5 min read
What motivates you at work may not motivate the person sitting next to you. Think about the people who work at your organisation – you likely have a diverse group with different expectations, goals and preferences.
We now have four distinct generations working together at the same time – baby boomers, Gen-X, millennials and Gen-Z. And they all make a difference in helping your company reach its goals and pave the way to success. It’s our job to engage four different generations at work, including Gen-Z, the latest to enter the workforce.
It’s time to shine a spotlight on this group’s needs and preferences in order to work harmoniously and motivate our people.
It’s more important than ever that employee communications are tailored to each generation’s preferences and that we recognise meaningful contributions to give employees a sense of pride for working at our organisations. But luckily, this is something you can incorporate into how you motivate and engage all your employees, not just Gen-Z. A few ideas to get you started:
|1. Provide growth opportunities|
|2. Respect independence|
|3. Practice frequent communication|
|4. Recognise hard work|
|5. Create a community|
1. Provide growth opportunities
Keep in mind that Gen-Z has lived through the Great Recession and witnessed the stress, worry and financial setbacks of their parents. They’re likely going to be motivated by job security and stability is key.
But a steady paycheck alone isn’t going to move the needle on employee engagement or improve employee motivation. Gen-Z also expects to grow and progress in their careers and will have their eyes on the prize.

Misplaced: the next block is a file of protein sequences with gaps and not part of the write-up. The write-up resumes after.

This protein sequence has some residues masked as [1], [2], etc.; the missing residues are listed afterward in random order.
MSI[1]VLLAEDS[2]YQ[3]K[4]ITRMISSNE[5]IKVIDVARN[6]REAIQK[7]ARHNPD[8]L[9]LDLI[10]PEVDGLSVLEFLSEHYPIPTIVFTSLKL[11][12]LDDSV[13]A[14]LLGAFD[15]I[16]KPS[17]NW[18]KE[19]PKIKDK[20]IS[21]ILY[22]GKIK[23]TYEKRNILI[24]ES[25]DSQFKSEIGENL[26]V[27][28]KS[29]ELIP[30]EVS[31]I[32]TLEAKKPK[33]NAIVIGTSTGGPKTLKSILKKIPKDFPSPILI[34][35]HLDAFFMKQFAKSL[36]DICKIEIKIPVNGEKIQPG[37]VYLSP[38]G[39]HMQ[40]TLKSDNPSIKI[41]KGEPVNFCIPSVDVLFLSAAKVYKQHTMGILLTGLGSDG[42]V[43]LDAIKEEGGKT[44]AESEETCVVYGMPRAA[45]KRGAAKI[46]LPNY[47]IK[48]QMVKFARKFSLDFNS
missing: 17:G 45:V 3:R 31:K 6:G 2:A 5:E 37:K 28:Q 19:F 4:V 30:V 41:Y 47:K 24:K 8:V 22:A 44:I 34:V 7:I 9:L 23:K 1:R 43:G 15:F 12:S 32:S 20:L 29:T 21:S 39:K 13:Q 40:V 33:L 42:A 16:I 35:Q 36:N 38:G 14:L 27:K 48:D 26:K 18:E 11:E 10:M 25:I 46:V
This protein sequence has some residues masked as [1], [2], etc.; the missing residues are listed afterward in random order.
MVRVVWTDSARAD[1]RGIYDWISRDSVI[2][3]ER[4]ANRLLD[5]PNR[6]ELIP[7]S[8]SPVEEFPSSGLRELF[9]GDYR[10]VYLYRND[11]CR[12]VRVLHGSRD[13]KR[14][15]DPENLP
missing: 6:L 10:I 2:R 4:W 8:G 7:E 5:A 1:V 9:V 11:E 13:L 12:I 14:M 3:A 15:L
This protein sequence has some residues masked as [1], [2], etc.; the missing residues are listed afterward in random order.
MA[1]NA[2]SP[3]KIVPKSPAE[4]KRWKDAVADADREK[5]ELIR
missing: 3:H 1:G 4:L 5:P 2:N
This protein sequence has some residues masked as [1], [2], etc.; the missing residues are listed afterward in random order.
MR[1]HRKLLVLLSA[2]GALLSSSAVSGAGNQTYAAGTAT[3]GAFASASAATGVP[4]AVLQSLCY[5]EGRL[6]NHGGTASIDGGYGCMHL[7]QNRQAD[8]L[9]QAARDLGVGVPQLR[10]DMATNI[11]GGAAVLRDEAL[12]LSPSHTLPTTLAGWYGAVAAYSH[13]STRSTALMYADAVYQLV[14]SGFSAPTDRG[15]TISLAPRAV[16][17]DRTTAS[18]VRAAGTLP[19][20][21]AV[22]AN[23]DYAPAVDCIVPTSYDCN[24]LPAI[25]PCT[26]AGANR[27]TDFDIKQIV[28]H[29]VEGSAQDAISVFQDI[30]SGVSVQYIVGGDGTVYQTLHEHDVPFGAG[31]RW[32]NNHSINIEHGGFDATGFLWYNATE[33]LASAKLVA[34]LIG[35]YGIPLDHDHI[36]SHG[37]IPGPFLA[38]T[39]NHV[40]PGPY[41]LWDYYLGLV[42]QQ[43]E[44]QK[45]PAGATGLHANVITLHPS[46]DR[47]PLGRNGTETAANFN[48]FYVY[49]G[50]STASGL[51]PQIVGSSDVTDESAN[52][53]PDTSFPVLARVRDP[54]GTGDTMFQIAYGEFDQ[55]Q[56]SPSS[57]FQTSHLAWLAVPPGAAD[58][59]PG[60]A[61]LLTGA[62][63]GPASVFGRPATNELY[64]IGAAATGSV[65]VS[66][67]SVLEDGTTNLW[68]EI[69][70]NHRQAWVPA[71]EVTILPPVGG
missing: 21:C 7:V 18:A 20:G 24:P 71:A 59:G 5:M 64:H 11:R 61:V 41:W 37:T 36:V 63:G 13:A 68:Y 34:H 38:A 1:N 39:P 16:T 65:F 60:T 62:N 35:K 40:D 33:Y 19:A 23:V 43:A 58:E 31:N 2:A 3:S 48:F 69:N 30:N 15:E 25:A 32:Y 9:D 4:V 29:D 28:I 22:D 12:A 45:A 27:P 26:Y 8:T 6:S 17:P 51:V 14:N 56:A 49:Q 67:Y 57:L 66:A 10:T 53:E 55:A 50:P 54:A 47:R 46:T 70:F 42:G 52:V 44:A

These individuals are looking for jobs that are well-suited for their talents and interests, along with managers who care about them and their career path.
As a manager, think outside the box and look for gaps that Gen-Z can not only fill, but continue to grow with and expand their responsibilities.
2. Respect independence
This brings me to my next point: Gen-Zers are extremely independent. While collaboration is highly valuable to this generation and they enjoy being a part of the team, they also value their autonomy.
Growing up in a booming era of technology means this generation is constantly “being social” online, through various social media platforms, but sometimes need time to reflect and absorb information on their own. It’s our job to adapt to these preferences and different styles in our messages.
You can even use an on-the-spot poll or employee survey to help determine if your messages are resonating, or if you need to make some changes. This will demonstrate to employees that you respect their independence and preferences, but also allow you to best reach your people and cut through the clutter.
3. Practice frequent employee communications
Frequent communication is essential and face-to-face communication is powerful. According to Robert Half, 53% of Gen-Z prefer in-person discussions over instant messaging and email, which goes to show how knowing your workforce’s communication preferences makes all the difference in how they digest your messages and updates.